Zoran, Rep. Ronny Jackson, August, Bormann, and a K-9 in Jackson's office
Zoran, U.S. Rep. Ronny Jackson of Texas, VMBS dean Dr. John R. August, and Bormann with K-9 Canyon

“We are excited about the potential to develop a nationwide veterinary network. Having served communities across Texas, in California, and in Florida for almost 15 years, the Texas A&M Veterinary Emergency Team has witnessed the devastation that disasters can have on animals and their owners,” Zoran said. “As disasters continue to increase in frequency and intensity, building a network of veterinary emergency response units in the eastern, central, and western regions of the United States will identify teams in positions to help animals in an affected area and equip them to more quickly support the working dogs that provide answers to those who’ve experienced loss during a disaster. Ultimately, this allows families to start the healing process, which is an incredibly important part of the disaster response.”

Since it was established in 2010, the Texas A&M VET has deployed to 26 disasters throughout Texas and the country, including the devastating wildfires in the Texas Panhandle earlier this year. In response to these fires, the VET field triaged nearly 700 cattle and treated 271 animals for injuries and respiratory issues resulting from smoke inhalation. The team also provided nutritional support to calves whose mothers were killed in the fires or whose udders were burned so the calves could not nurse, reducing the losses to a critical sector of the agricultural industry. As in previous disaster deployments, the VET provided veterinary support for the canines on the Texas A&M Task Force 1 and Texas Task Force 2 search and rescue teams working the over 200 burned out homes.

Additionally, in 2022, Texas A&M was the first to graduate veterinarians with a new certificate from the American Veterinary Medical Association to assist in disaster situations. Each year, 150 students in Texas A&M’s Doctor of Veterinary Medicine program elect to complete a two-week VET clinical rotation as part of their fourth-year training, during which they may deploy with the team. This supports both the need for veterinarians trained in communities and the development of a network to meet the needs of disaster response.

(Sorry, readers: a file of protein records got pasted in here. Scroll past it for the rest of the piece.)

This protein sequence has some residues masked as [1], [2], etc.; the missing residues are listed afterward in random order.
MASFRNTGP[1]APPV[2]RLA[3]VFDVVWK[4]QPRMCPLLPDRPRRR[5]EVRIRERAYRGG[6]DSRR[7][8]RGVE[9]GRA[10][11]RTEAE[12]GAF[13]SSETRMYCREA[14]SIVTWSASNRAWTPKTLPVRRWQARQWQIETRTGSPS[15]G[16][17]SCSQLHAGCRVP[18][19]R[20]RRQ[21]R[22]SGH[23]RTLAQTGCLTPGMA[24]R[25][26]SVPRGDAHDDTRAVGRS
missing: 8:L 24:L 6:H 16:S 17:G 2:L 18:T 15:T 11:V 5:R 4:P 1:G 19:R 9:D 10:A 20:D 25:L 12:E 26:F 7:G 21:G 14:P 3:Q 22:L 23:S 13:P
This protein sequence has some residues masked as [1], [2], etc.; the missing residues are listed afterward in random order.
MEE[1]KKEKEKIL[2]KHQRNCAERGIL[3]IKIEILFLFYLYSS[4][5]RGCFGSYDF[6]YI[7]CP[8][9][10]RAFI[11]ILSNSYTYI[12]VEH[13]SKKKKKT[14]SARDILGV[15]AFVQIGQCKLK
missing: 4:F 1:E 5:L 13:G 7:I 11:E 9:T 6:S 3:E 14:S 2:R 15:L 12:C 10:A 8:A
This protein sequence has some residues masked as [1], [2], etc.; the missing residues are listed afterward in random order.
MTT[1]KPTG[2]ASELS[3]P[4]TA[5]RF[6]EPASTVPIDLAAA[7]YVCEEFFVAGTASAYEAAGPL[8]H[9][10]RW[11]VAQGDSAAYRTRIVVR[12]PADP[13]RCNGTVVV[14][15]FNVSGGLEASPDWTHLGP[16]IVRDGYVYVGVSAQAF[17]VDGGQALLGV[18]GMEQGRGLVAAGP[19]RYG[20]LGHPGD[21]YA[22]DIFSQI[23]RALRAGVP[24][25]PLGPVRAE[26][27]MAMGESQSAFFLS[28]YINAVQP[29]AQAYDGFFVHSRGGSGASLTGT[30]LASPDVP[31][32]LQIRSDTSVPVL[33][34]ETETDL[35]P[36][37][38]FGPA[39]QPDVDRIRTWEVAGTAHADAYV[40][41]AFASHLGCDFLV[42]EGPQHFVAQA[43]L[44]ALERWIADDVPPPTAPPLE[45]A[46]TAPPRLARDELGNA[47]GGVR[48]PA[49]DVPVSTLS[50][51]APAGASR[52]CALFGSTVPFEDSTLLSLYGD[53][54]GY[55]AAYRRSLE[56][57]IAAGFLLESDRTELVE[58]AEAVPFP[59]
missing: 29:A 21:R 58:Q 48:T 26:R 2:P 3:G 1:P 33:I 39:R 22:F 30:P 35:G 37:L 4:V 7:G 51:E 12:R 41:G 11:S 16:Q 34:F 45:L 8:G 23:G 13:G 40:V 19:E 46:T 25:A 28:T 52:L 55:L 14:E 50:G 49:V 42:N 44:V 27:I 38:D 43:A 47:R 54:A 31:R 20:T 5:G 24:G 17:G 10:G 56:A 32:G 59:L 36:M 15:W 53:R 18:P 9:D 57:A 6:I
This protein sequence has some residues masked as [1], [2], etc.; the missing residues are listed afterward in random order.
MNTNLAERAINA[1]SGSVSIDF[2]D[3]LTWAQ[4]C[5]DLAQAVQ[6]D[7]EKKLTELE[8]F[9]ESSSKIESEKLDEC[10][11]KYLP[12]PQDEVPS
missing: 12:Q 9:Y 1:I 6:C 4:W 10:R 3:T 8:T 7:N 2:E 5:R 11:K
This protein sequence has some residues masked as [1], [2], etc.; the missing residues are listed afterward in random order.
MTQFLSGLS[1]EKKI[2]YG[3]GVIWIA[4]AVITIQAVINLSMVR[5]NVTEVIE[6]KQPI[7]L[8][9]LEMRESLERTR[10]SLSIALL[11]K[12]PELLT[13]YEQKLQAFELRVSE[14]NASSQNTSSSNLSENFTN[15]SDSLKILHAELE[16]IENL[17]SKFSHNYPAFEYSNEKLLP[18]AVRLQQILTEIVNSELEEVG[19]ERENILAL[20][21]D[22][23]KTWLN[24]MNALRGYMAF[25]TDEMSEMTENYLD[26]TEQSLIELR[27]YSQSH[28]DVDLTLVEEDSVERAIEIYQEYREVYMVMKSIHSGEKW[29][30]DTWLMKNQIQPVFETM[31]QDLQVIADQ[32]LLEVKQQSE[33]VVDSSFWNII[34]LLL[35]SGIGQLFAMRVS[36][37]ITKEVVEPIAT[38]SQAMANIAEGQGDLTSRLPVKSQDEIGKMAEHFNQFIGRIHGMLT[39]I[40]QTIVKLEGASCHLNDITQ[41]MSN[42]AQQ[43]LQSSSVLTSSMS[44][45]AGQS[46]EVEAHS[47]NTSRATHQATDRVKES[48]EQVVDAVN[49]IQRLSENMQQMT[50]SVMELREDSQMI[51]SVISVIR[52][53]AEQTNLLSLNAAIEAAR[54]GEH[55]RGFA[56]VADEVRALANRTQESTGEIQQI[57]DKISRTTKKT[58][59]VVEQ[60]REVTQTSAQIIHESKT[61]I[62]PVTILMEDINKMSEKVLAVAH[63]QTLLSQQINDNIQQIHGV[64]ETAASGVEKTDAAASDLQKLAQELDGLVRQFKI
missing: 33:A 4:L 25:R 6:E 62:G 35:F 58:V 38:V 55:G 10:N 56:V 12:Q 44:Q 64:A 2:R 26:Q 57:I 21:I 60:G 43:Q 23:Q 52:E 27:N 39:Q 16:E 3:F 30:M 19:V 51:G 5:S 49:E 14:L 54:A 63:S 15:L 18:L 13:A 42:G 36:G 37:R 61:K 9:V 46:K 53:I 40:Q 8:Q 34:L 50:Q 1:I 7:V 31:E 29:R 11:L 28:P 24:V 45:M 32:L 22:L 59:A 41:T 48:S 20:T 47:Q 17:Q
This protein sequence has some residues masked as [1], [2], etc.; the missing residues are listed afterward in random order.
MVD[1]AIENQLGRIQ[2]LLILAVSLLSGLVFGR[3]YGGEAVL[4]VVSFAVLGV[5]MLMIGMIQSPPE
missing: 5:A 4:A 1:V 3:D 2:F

The Homeland Security subcommittee of the House Appropriations Committee will soon consider a request for funding for fiscal year 2025 to support a national network of VETs throughout the country. These teams will assist state and local governments and non-profits with recovery efforts as they relate to veterinary care. Through federal funding, Texas A&M can continue to support the Federal Emergency Management Agency in its response and recovery efforts.


For more information about the Texas A&M School of Veterinary Medicine & Biomedical Sciences, please visit our website at or join us on FacebookInstagram, and Twitter.

Contact Information: Jennifer Gauntt, Director of VMBS Communications, Texas A&M School of Veterinary Medicine & Biomedical Sciences,, 979-862-4216